Enhanced Recovery After Colorectal Surgery Cuts Costs, Hospital Readmissions

May 12, 2014
Jeannette Y. Wick, RPh, MBA, FASCP

Surgical Rounds®, May 2014,

Could early mobilization and feeding after colorectal surgery reduce hospital stays and readmission rates? A team of researchers from Duke University Hospital believes so.

Could early mobilization and feeding after colorectal surgery reduce hospital stays and readmission rates? A team of researchers from Duke University Hospital believes so.

For most patients with uncomplicated surgeries, length of hospital stay is closely related to the duration of postoperative ileus. Once the attending surgeon hears bowel sounds, the patient is discharged from the hospital within 2 days.

However, in the May 2014 issue of Anesthesia & Analgesia, the Duke research team described their enhanced recovery after surgery (ERAS) approach as an interdisciplinary effort that eliminates ileus as a factor.

“Enhanced recovery is about change management; it’s getting the team together — including nurses, anesthesiologists, surgeons, and patients — with everyone understanding the expectations of how to do things differently and improve patient care,” senior author and anesthesiology professor Tong J. Gan, MD, MHS, explained. According to the Gan, ERAS eliminates preoperative fasting periods and bowel evacuations, instead mobilizing patients and reintroducing food quickly after surgery.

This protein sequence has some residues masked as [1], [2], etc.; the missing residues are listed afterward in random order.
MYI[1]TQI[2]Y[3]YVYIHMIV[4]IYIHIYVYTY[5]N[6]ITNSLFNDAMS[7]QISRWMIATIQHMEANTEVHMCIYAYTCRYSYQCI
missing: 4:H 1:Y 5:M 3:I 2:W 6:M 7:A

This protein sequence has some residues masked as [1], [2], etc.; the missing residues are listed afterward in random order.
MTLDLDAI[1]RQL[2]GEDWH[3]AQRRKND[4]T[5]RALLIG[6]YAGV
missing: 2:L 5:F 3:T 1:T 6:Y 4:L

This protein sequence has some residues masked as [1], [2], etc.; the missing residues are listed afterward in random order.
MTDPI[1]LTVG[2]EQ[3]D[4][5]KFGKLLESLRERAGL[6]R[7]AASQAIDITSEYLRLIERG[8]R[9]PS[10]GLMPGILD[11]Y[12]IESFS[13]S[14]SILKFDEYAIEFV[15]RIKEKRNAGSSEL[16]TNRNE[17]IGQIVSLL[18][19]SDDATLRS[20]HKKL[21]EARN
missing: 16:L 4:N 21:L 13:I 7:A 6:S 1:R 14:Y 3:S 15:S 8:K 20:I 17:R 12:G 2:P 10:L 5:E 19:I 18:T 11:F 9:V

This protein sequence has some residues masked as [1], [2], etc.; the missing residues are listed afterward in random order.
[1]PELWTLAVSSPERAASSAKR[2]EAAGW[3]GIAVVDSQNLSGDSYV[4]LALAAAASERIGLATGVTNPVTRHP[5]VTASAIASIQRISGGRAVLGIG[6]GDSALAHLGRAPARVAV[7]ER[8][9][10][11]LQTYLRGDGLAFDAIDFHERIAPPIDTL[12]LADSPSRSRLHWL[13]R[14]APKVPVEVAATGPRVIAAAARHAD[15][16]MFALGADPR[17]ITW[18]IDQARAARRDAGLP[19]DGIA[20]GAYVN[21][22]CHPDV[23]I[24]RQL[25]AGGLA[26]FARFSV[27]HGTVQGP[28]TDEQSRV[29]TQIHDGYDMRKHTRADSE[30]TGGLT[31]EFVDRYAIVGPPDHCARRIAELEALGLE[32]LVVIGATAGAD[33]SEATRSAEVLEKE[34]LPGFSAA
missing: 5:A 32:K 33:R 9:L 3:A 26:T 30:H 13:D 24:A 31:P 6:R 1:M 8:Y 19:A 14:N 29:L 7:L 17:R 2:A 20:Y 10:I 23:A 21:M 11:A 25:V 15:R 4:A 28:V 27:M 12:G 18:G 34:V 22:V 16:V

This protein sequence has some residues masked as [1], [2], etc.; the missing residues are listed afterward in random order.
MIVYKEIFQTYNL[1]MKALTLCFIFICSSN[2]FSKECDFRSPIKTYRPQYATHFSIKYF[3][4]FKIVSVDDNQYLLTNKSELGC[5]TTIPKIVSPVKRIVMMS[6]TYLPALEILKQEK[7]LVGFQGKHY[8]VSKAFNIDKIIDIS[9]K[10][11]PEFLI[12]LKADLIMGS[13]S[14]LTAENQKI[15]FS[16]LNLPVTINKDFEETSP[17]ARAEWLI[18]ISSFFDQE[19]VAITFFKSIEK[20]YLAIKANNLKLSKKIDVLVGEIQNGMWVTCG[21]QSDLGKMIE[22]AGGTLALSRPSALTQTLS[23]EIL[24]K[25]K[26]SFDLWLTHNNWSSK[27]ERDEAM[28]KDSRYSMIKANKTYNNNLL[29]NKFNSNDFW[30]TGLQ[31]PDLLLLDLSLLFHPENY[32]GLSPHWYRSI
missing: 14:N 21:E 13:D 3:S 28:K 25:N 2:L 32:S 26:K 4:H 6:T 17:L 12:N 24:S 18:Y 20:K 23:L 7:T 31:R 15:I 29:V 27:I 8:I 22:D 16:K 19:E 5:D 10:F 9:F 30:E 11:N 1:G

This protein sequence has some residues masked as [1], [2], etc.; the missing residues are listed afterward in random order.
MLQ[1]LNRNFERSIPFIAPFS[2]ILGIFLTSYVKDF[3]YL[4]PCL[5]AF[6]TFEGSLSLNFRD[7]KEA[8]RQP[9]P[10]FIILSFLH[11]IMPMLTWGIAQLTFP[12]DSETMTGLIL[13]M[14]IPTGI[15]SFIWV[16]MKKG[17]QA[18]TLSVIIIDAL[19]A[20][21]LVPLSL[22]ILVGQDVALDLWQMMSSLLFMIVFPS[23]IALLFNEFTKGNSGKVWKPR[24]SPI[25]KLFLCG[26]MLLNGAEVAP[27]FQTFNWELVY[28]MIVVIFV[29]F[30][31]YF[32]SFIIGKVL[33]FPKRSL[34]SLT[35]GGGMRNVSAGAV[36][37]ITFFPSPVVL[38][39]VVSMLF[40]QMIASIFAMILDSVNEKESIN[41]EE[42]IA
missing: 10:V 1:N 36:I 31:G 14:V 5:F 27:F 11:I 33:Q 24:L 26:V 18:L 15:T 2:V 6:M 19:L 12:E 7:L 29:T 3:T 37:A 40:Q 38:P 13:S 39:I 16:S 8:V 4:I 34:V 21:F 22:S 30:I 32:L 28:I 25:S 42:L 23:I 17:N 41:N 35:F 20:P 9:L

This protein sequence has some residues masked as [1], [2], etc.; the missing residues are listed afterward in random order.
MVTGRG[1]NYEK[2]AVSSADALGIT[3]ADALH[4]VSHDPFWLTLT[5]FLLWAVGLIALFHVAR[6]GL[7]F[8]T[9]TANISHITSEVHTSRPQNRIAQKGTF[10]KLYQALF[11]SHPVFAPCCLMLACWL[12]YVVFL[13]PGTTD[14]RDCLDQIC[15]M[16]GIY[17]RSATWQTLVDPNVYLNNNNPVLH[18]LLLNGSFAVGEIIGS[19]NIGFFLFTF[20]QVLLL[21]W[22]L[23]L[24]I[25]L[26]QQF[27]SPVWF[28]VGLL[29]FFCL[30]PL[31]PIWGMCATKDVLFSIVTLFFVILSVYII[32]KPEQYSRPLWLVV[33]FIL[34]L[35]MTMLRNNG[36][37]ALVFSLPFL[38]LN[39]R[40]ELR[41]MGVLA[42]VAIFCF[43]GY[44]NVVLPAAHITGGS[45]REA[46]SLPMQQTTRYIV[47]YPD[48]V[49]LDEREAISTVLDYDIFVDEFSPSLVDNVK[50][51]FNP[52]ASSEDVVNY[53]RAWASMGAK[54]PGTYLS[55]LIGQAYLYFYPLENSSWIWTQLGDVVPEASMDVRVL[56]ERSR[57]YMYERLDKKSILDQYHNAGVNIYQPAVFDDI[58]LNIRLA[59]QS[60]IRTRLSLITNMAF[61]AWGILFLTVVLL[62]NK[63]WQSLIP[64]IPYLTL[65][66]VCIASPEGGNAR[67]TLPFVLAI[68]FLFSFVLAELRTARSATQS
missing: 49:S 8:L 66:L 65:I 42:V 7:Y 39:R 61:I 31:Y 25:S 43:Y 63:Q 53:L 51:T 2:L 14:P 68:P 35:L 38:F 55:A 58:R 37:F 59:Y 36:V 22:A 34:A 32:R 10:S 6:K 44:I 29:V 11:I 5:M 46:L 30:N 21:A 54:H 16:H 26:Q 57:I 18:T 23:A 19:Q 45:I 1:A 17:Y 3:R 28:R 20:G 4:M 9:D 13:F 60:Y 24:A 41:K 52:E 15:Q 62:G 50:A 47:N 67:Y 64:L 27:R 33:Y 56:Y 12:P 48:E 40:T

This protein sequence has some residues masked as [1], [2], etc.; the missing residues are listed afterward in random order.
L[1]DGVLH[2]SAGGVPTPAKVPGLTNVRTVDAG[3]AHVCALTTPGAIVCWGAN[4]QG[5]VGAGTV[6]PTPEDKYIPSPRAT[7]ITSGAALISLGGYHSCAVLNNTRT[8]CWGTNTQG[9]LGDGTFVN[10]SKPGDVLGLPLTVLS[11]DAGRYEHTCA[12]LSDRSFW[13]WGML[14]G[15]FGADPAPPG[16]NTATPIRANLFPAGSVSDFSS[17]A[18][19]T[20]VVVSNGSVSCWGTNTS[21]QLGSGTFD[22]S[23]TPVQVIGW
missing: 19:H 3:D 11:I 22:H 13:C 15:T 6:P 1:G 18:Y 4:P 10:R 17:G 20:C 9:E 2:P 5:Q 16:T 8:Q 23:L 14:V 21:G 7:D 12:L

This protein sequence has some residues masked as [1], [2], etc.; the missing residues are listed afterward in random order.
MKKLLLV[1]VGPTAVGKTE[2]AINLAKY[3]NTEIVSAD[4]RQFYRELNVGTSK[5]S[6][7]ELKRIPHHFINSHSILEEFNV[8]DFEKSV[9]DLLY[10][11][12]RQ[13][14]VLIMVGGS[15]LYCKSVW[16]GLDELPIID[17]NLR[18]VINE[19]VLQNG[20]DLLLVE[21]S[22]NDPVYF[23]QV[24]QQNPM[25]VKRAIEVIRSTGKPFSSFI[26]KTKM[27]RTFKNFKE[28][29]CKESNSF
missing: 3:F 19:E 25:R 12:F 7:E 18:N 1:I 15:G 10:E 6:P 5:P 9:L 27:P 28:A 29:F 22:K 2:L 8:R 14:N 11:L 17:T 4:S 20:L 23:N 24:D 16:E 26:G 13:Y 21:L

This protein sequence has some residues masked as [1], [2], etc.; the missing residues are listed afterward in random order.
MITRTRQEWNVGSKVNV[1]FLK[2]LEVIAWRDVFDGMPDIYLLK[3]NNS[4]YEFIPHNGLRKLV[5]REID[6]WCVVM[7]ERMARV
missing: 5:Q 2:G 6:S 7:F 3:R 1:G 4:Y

In their study, the researchers collected data from 241 patients who consecutively underwent open or laparoscopic colorectal surgery. They included 99 patients who received traditional care, which involved fasting before surgery and bowel evacuation with laxative treatments, and 142 patients who received ERAS-based care.

ERAS included patient education about what to expect and eliminated bowel preparation; patients were also allowed to drink clear fluids until 3 hours before their surgeries. After surgery, the researchers withheld food until bowel sounds were restored. The surgical care team was careful to avoid administering fluid excess to patients in the surgical suite, as it has been associated with adverse outcomes. Patients were also encouraged to drink liquids and mobilize on the day of surgery and for at least 6 hours every subsequent day.

The researchers reported the enhanced recovery approach used for colorectal surgery cut hospital admissions from an average of 7 days to 5, reduced the rate of readmissions by half, and lowered the incidence of urinary tract infections (UTIs). The findings were particularly robust in patients who underwent laproscopic surgery, as the authors estimated about $2,000 in savings per patient. Other studies conducted around the world — especially in Europe, where ERAS has become a common approach — have reported similar findings.